Experimental studies on music visualization - BFA senior project

Bach Kantate

Sculpting Music is a project that I started during my last quarter as an undergrad and it was the primary piece shown at my senior BFA show. This is the project I have continued as a graduate student.

This project bridges the two worlds of traditional music and computer graphics by mapping one medium to the other. For example, music contains many different structures like melodies, harmonies, rhythms, patterns, chord progressions and much more.

In a music theory class, students dissect pieces, analyze their chord progressions, and decipher the brilliance of some of the greatest composers like Beethoven or Mozart. These structures and patterns were the musical basis for the Sculpting Music project, and I wanted to visually communicate these musical intricacies.

In the first phase of the project, numercial data is extracted from an audio waveform. This is done through the use of a spectrogram, which is essentially a visual fingerprint of the musical waveform. I extracted amplitude peak values at specified frequency ranges. These numbers are then imported into Alias' Maya. Maya has a very comprehensive scripting language called MEL. More details about my implementation of MEL are available on the MEL scripting page.
Bach Kantate
The first piece is based on a Kantate by Bach entitled Wachet auf, ruft uns die Stimme. The illustration above was shown as a framed picture in addition to the movie. The staff notation indicates where the captured image was taken in relation to the music. In this piece, the sphere represents the string section and the cube represents the trumpet part. I had to make some timing adjustments in the MEL script to accommodate when the trumpet part starts and when it stops. The MEL script dictated where an object would be placed in the 3D environment.
Rain Storm Omen
The second piece is based on a piece that I composed entitled Rain Storm Omen. This slowly developing piece contains many different moments of tension and release. The tension or ease is exhibited by the dissonance in the chord.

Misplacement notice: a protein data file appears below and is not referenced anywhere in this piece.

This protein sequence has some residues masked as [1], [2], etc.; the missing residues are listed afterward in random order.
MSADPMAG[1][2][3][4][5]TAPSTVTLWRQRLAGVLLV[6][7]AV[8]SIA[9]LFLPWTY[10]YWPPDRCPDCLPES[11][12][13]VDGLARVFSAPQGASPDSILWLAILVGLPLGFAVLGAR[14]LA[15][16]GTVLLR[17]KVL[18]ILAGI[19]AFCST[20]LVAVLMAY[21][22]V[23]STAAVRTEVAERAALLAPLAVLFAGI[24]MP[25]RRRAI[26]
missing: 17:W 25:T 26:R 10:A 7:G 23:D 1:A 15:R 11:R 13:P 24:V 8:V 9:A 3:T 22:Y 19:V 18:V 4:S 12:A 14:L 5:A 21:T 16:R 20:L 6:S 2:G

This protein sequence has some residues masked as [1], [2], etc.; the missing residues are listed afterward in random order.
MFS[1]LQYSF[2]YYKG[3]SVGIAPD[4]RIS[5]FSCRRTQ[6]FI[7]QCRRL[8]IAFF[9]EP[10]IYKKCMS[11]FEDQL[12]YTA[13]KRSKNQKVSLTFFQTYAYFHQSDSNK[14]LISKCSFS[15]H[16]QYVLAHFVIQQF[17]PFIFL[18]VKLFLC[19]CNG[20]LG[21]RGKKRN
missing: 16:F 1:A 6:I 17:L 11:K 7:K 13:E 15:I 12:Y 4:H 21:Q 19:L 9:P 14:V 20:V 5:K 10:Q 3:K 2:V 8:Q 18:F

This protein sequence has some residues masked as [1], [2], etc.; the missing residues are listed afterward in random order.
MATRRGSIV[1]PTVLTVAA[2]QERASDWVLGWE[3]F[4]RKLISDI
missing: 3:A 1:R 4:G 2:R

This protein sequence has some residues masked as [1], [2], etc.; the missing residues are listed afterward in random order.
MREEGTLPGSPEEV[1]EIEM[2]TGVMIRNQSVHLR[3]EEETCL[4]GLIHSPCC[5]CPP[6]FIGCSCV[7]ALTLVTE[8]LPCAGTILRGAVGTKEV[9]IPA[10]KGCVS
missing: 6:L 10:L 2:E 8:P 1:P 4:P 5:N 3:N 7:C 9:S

To illustrate this point better, imagine playing a C major on the piano. The chord sounds very stable, relaxed, and doesn't feel like it is going to lead to anything else. Chords like these are often the first and last chords one would hear in a piece of music. A dissonant chord would be exemplified if one just played as many keys as they could on a piano. It would sound very jarring, as some notes would audibly "clash" with one another.

The tornado in this piece twists from the left to the right based on whether there is tension in the chord or not. The size increased based on the growing intensity of the music.
A Dance with Her
The final piece was also a composition of mine entitled A Dance with Her. The piece incorporates some of my trumpet playing with a computer string accompaniment. In this work, I tried a slightly different variation on the Bach Kantate. The strings are still represented by the sphere and the trumpet is paired with the cube. The choice for these shapes was driven by the nature of the sound in the instruments. More info can be found here on the mapping of sound. In this work, the size, bending, and stretching of the shapes was dictated by the numerical data taken from the audio.